I do run a JetPack GUI and extract package URLs that way for manual wget download, but until I can avoid wiping four hard drives and buying a new Windows license key to work around Ubuntu’s installer UEFI/BIOS mode detection bugs there is no option to install Ubuntu (Ubuntu installers have a bug where a UEFI-capable motherboard in BIOS legacy mode still tries to install for UEFI…but then does not have the UEFI partition for firmware…USB and other drivers fail with no workaround). Without this I could not have CUDA. JetPack has never touched my Jetsons because I would have to throw out several operating systems and rebuild from scratch using UEFI mode (or I’d have to figure out how to flash from Ubuntu without the firmware needed in USB and other drivers). I keep going back to try and figure out a way to do this, but so far no luck.

VMs can work, but there is a very large failure rate at using them to flash…those who do succeed often require tweaking USB features of the VM, e.g., buffer size. To say JetPack works on Windows when using a VM is cheating :P

Originally the Jetson TK1 was introduced only as a developer board where it was thought organizations would use this for testing and reference design, and then build their own board. I doubt the idea that people would use the board directly for problem solutions was in the original planning. The TK1 was the start of getting commercial industries interested in self-driving cars, battery-powered drones, so on…who would have imagined the board would end up being so popular for the average guy like an RPi instead of large companies? In the past (prior to Jetsons) NVIDIA had mostly created reference designs and manufacturers built the consumer products based on that design (e.g., you’d find many brands selling similar NVIDIA chipset video cards, but would not have bought one directly from NVIDIA). So the consumers are a new industry of smaller companies or individuals which did not exist before when the TK1 was introduced. The RTC is just one of those things where the interface was there for those wanting to test designs, but wasn’t really needed for who it was thought would use the board.

I think when the TK1 was due to launch a lot of people, myself included, were looking for a good alternative to Raspberry Pi, and I really wouldn’t consider Arduino a contender at the time. Many many news articles also used RPi as a comparison, so I can understand (pretty sure I’m one of them) why some flocked to the TK1. A promised supercomputer from NVIDIA that was reasonably priced and ran a full OS seemed like an ideal fit for my project (many components on the board of the TK1 were sold separately for the Pis) so I felt I was getting a deal. My personal, biggest miscalculation was where ARM fit into this equation. I knew RPi wasn’t going to run code from an x86/x64, and I did not think this board would either, but I had a misconception that Ubuntu was just a flavor of Linux and Linux can just run Linux things if ported to each other. Well, the amount of time and effort required to port code, which was not optimized for the system, did not go very well, as mentioned in my prior post with the emulation tests. I think at the time I realized that I wasn’t supposed to use the board as a system, but since then, have failed to find a purpose for it. Every time I think I do, however, I come to the conclusion that saving up for an FPGA would be the better investment.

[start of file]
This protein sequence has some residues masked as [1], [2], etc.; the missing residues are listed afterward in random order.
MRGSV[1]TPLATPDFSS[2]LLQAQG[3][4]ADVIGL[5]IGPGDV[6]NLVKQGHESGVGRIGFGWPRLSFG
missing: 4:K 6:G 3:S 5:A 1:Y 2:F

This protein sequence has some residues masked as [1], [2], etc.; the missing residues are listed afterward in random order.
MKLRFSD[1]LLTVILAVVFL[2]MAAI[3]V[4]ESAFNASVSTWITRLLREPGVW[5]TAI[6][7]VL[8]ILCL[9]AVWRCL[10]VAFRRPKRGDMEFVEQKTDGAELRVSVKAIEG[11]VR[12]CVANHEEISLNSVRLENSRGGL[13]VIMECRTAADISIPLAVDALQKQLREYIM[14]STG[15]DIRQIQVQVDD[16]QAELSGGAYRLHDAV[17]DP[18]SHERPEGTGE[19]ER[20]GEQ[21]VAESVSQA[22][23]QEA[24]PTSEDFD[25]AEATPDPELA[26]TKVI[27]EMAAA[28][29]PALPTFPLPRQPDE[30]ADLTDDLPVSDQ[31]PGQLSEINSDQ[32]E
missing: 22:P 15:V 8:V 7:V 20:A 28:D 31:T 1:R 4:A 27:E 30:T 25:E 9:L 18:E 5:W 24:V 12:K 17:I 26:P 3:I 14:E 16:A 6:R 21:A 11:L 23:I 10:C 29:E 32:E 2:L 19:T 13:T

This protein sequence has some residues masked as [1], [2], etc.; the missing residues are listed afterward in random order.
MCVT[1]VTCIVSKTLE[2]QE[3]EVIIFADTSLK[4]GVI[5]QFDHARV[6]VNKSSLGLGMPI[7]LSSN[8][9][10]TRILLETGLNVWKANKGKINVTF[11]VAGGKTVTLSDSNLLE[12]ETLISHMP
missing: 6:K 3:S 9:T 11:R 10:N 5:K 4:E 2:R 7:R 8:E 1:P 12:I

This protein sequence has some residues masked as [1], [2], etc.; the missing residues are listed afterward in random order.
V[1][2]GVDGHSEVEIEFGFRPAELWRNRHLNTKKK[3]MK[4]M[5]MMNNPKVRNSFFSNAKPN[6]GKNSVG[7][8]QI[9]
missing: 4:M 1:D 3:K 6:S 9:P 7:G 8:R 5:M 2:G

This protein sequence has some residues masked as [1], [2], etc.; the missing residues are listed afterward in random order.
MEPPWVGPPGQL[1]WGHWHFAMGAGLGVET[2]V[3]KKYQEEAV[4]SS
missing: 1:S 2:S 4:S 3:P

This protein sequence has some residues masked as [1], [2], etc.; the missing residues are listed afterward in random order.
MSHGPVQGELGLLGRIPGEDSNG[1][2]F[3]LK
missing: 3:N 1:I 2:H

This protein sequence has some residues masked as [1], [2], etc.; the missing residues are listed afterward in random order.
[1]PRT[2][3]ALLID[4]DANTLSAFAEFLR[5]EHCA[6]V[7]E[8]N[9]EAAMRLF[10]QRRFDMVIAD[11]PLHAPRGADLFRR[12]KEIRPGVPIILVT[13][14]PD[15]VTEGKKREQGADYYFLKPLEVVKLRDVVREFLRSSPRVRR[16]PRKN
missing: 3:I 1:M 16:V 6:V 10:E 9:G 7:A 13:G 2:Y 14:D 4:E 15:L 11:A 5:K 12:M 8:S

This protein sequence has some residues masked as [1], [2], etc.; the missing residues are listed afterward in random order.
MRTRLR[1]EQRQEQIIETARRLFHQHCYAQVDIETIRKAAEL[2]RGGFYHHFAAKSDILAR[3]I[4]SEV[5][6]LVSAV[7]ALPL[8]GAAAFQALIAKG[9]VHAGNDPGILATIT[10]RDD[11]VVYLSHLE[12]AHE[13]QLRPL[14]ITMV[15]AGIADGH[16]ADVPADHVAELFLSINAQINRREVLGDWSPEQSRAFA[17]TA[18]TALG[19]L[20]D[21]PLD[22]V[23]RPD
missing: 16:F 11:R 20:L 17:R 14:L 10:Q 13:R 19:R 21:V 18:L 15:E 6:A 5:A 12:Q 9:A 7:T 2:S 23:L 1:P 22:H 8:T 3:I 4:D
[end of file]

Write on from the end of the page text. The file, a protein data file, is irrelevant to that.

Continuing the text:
At one point I had both Linux and Windows versions of Steam running on it. Games unplayable, because as you mention with JetPack it’s only a front end. I even managed to get the Windows version of TeamViewer working on it, but as we all know without the proper 3D viewing, VNC into the TK1 doesn’t serve too much of a purpose other than “you can”. As for the current state, however, freshly flashed and currently connected via SSH MobaXterm, it patiently awaits to do something once again.

I actually have another development board I purchased recently, but it’s for a much, much older processor (i960). The board comes complete with manuals, software EEPROMs, and source code in C and schematics on 5 1/4 diskettes. The idea of using the TK1 as a type of middle man to send/receive data to this old board using the knowledge gained from the manuals and the porting of the C code seems doable. However, each time I break this board out I end up becoming too frustrated to complete a task to finish. While I assume any of my projects theoretically could have seen completion given enough time and resources, I wonder if this current idea is more or less feasible than my previous projects.

Sidenote: I think a valuable lesson here though is to actually own a native Linux machine for this kind (ARM in general?) of development. Really I’ve owned this thing long enough there really shouldn’t be an excuse. =P

Just FYI, looks like MobaXterm is pretty nice to have on Windows.